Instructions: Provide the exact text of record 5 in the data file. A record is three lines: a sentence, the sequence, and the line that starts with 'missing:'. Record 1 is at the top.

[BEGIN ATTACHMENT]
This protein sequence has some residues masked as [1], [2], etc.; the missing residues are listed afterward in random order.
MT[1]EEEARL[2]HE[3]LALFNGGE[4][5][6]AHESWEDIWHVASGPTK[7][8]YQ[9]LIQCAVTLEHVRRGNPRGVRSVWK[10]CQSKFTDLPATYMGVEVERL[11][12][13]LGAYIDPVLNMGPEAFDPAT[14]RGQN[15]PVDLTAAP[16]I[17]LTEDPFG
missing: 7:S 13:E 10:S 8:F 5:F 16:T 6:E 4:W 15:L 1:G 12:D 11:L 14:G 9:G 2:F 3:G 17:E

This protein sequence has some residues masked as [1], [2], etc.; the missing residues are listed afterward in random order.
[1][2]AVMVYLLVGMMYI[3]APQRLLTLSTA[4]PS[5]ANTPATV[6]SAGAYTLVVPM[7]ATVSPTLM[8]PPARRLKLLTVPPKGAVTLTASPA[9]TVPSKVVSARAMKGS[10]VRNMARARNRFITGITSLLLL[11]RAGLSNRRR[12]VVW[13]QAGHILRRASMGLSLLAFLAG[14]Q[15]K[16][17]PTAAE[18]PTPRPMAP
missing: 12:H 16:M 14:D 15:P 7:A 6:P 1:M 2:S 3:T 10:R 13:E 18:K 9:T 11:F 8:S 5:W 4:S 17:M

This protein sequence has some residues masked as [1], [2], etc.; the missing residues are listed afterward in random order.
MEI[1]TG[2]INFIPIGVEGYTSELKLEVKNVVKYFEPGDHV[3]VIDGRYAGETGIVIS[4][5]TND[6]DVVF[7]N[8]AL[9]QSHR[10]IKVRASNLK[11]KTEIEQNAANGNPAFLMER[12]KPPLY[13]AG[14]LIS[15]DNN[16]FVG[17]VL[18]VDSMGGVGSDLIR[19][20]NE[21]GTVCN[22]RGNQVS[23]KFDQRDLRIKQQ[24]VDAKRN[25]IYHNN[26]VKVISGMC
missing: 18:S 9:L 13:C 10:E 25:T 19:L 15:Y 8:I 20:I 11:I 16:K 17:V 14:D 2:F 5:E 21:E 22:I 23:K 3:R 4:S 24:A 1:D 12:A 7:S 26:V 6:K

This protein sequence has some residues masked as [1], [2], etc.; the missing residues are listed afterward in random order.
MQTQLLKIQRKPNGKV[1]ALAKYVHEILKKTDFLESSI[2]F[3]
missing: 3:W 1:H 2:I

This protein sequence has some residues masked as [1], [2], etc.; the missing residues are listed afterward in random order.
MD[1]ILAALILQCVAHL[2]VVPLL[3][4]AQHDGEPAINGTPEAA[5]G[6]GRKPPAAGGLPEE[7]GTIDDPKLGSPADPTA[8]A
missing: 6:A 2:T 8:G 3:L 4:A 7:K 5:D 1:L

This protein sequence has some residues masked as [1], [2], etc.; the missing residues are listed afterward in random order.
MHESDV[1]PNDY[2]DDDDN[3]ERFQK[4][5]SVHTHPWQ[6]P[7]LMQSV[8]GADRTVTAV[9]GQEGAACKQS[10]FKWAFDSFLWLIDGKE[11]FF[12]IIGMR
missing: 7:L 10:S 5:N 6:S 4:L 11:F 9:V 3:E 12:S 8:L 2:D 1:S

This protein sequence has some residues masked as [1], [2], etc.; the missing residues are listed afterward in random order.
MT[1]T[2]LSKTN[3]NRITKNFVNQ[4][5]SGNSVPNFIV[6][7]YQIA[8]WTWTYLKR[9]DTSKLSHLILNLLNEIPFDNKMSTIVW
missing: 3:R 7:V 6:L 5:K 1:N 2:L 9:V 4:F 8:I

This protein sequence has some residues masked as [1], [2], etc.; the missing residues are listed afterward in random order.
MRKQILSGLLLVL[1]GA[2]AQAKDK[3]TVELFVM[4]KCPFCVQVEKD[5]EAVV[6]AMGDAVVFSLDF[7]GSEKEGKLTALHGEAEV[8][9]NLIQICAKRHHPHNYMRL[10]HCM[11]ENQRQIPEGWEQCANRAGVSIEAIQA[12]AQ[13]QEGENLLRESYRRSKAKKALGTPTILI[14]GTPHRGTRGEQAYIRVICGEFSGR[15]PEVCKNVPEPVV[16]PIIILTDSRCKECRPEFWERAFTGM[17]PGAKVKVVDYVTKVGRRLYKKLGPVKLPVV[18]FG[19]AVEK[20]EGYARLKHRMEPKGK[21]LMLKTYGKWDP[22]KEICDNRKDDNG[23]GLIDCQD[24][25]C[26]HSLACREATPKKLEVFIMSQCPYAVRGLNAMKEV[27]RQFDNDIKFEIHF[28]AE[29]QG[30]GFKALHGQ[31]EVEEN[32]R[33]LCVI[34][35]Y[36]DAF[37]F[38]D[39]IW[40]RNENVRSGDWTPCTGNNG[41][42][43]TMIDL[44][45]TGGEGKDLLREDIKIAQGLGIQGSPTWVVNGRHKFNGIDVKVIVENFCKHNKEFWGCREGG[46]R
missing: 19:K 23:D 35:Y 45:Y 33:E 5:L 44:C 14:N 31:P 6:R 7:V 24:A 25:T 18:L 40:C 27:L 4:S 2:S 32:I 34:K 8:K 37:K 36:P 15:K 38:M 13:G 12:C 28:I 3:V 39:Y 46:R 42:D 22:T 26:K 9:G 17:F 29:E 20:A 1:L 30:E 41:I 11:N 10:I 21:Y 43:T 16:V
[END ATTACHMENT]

This protein sequence has some residues masked as [1], [2], etc.; the missing residues are listed afterward in random order.
MD[1]ILAALILQCVAHL[2]VVPLL[3][4]AQHDGEPAINGTPEAA[5]G[6]GRKPPAAGGLPEE[7]GTIDDPKLGSPADPTA[8]A
missing: 6:A 2:T 8:G 3:L 4:A 7:K 5:D 1:L